A Stabilised Coin is NOT a Stablecoin
As the world is facing a global crisis yet-to-be experienced in recent generations, people are struggling to find ways to maintain the value of their money. In a blog post we published recently, we explained why the secret to stability is actually pretty intuitive — diversification.
By holding multiple assets in a strategic way, you can at the same time minimize the risk while gaining stability over time, just like you shouldn’t put all of your eggs in one basket, same logic. In other words, asset diversification is essential in maintaining your money’s value in times of crisis.
“But the whole idea about stablecoins is that they’re… Well, stable”. We get that a lot. But here’s the thing — in times of financial soundness, a stablecoin is indeed stable. But when a stablecoin’s underlying currency is fluctuating, so is the stablecoin itself.
A basket of currencies on the other hand, like the IMF’s SDR — upon which SGA is reliant — is inherently more fluctuation-resistant. No wonder central banks have been using it as a stabilising instrument ever since its creation five decades ago.
“So, if SGA is backed by the SDR, what is the difference between SGA and any other stablecoin?” We get that a lot too. There are three prominent differences.
A usual stablecoin is pegged to one asset, be it a national currency or another asset type. It is essentially a tokenised version of that asset, a blockchain-based replication of it. SGA on the other hand, is reliant on the value of a trusted basket of currencies — replicating the composition of the IMF’s SDR (Special Drawing Rights), which has been successfully used for over five decades now by the world’s central banks as a stabilisation instrument. The SDR comprises of the USD, the Euro, the British Pound, the Japanese Yen and the Chinese Yuan, which makes it robust against price fluctuations caused by one currency.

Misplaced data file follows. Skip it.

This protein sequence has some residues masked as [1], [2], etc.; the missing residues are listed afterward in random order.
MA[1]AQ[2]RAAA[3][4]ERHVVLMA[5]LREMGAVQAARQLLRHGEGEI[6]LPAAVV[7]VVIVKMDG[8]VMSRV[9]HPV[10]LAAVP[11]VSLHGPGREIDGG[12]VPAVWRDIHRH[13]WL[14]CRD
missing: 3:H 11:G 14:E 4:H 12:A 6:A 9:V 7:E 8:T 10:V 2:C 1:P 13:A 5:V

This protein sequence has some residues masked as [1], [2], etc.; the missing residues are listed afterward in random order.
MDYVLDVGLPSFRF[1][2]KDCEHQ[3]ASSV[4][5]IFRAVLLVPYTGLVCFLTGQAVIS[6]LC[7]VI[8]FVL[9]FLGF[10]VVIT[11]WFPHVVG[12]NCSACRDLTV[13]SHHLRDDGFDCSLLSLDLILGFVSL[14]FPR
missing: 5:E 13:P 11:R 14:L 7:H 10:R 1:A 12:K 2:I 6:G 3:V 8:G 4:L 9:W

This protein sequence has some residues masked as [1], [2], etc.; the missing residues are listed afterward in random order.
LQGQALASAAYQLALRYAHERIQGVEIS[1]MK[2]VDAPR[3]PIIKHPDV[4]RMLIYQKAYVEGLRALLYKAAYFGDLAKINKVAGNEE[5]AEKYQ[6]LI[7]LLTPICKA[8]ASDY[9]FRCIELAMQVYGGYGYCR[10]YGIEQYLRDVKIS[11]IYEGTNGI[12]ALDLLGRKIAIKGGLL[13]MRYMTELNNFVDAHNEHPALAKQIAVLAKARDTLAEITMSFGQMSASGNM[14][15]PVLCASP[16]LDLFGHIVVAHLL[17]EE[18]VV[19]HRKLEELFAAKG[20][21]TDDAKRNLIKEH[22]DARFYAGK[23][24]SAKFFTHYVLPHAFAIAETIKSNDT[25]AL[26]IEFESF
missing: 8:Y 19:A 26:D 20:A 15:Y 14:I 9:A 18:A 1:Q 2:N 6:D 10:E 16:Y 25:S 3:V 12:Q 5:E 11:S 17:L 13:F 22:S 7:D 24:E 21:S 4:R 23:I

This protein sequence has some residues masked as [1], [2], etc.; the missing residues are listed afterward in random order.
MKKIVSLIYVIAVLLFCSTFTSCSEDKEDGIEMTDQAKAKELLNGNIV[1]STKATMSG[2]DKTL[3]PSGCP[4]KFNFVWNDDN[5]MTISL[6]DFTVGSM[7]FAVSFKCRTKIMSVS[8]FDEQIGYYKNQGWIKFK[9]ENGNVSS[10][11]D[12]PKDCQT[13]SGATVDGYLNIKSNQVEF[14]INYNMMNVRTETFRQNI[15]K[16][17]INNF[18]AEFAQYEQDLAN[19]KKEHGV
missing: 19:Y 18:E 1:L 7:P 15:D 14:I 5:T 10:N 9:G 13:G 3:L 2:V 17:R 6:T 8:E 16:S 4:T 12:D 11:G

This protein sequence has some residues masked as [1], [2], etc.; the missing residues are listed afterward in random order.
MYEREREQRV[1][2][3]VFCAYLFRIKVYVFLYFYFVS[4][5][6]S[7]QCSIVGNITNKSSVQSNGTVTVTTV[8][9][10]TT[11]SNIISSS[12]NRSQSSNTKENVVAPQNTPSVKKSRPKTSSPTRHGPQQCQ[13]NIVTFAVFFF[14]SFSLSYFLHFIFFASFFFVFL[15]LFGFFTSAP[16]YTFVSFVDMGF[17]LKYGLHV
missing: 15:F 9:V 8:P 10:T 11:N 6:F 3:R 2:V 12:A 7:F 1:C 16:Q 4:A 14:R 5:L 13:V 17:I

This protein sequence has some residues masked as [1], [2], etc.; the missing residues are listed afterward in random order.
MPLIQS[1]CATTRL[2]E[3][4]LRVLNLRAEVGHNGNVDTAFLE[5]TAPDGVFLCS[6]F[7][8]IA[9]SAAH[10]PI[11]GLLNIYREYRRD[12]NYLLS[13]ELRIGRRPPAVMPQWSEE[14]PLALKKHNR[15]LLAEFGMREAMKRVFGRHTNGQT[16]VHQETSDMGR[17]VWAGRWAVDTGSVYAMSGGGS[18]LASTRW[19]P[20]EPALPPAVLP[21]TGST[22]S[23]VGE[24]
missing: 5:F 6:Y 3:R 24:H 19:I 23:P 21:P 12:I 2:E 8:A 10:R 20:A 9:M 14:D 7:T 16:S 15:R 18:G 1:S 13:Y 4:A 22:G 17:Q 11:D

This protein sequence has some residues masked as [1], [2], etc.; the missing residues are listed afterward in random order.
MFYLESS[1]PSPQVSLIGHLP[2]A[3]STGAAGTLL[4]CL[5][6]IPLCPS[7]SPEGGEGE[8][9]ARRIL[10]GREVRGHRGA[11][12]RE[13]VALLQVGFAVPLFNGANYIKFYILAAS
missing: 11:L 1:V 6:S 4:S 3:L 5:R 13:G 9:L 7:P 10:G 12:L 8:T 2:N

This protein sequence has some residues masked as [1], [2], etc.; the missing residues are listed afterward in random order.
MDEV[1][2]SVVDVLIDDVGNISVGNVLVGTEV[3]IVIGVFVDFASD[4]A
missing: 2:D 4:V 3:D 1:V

Another major difference between SGA and the usual stablecoin is that SGA is built in a way which makes it gradually depart from its reliance on the SDR — a departure dictated by the SGA’s own market cap — whereas stablecoins remains pegged to their underlying asset. In other words, SGA’s smart contract is algorithmically designed to become an independent currency. This feature makes Saga a bridge between the stablecoin approach, fully correlated to existing assets and the Bitcoin approach of being fully independent and uncorrelated.
Lastly, SGA has a governance model that leaves the control over the coin in the hands of its holders — not in the hands of Saga as the issuer and its backers. Not only is that essentially different from other stablecoins, but it is also a rare case in the entire crypto sphere.
We wish to make it simple for you — to understand exactly how SGA is different from other stablecoins, we need to first layout the differentiators:
Now, in order to provide a bird’s eye view, we have listed these differences between some of the more popular stablecoins (Tether, USDC, Libra, and DAI) here on a table:
These differences make it very clear that SGA is “not just another stablecoin”. Its dependence on a basket of currencies, the fact that it’s progressing towards independence and its unique governance model put it somewhere between traditional currencies and blockchain-based stablecoins.
It’s a category on its own, something more along the lines of “stabilised coin”. And now, after Saga has partnered with Celsius Network, SGA users are now also offered the unique opportunity to earn an interest rate of up to 9.9% a year on their SGA tokens.